Scanning the list of winners from Saturday’s Southeastern Emmy awards, a few things stand out.
A TV station in Columbia SC beat WSB and WAGA in the Investigative Reporting category. WLTX produced a report in May 2008 about South Carolina prison inmates stealing the identities of Citibank card holders. The inmates sold the information from inside the prison to co-conspirators, who used the info to charge purchases to the unsuspecting card holders. WLTX’s best material came from an inmate who was part of the ring, who said of the victims: “They’re well off. They won’t miss it, after all they don’t even have to pay for it, because once they contest the purchase, they won’t be penalized for it.”
WAGA general assignment reporter Julia Harding won two Emmys. With insufficient seniority to kick her nights-and-weekends schedule, Harding won for a special report on the inability of Atlanta police to curb the smash-n-grab “blue jean bandit” crimes. Harding also won for her coverage of the March 2008 tornado in Cabbagetown.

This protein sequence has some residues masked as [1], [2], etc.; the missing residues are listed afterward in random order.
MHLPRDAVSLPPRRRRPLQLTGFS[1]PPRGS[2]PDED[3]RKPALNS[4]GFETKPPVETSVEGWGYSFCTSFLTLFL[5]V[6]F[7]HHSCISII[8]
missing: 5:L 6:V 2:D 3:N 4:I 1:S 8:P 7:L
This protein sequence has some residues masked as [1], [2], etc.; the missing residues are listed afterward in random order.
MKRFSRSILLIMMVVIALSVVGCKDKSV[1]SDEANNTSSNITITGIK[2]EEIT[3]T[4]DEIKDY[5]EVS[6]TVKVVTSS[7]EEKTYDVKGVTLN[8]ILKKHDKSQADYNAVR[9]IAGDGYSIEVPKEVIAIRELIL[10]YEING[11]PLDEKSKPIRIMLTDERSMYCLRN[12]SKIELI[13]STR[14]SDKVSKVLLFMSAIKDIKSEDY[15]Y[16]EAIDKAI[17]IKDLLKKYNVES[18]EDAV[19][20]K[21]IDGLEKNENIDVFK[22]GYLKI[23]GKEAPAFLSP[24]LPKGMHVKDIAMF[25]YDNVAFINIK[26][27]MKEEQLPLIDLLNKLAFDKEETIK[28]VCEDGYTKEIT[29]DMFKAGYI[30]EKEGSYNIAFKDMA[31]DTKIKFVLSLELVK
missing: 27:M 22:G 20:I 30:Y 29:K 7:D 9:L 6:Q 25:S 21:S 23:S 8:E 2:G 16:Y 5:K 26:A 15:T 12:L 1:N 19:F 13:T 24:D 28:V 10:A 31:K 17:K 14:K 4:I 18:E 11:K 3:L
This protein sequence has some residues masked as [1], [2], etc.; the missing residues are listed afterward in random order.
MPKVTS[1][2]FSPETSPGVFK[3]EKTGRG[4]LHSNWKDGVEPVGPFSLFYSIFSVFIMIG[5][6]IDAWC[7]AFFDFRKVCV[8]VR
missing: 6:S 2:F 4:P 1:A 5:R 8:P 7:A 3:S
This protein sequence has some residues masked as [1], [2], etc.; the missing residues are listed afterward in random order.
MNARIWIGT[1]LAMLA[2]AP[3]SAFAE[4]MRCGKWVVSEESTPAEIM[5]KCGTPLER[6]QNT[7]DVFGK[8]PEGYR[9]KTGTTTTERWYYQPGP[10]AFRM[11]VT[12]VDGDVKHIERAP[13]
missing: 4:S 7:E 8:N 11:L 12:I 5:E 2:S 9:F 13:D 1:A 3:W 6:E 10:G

Dagmar Midcap won WGCL’s only Emmy, for a piece called Hurricane Hunters. Midcap’s win helps cement her spot as WGCL’s franchise face. Who says your main weathercaster has to be a meteorologist?
It’s better to win an Emmy than not. But ultimately, the Emmys don’t mean much. Ask Tony Thomas, the WAGA reporter who won three of them last year, then was asked to take a pay cut (he quit instead). Thomas won another Emmy this year for his coverage of the downtown tornado.
Meanwhile — in a perfect world, Saturday’s Emmy banquet would have included several acceptance speeches like this one from Seattle.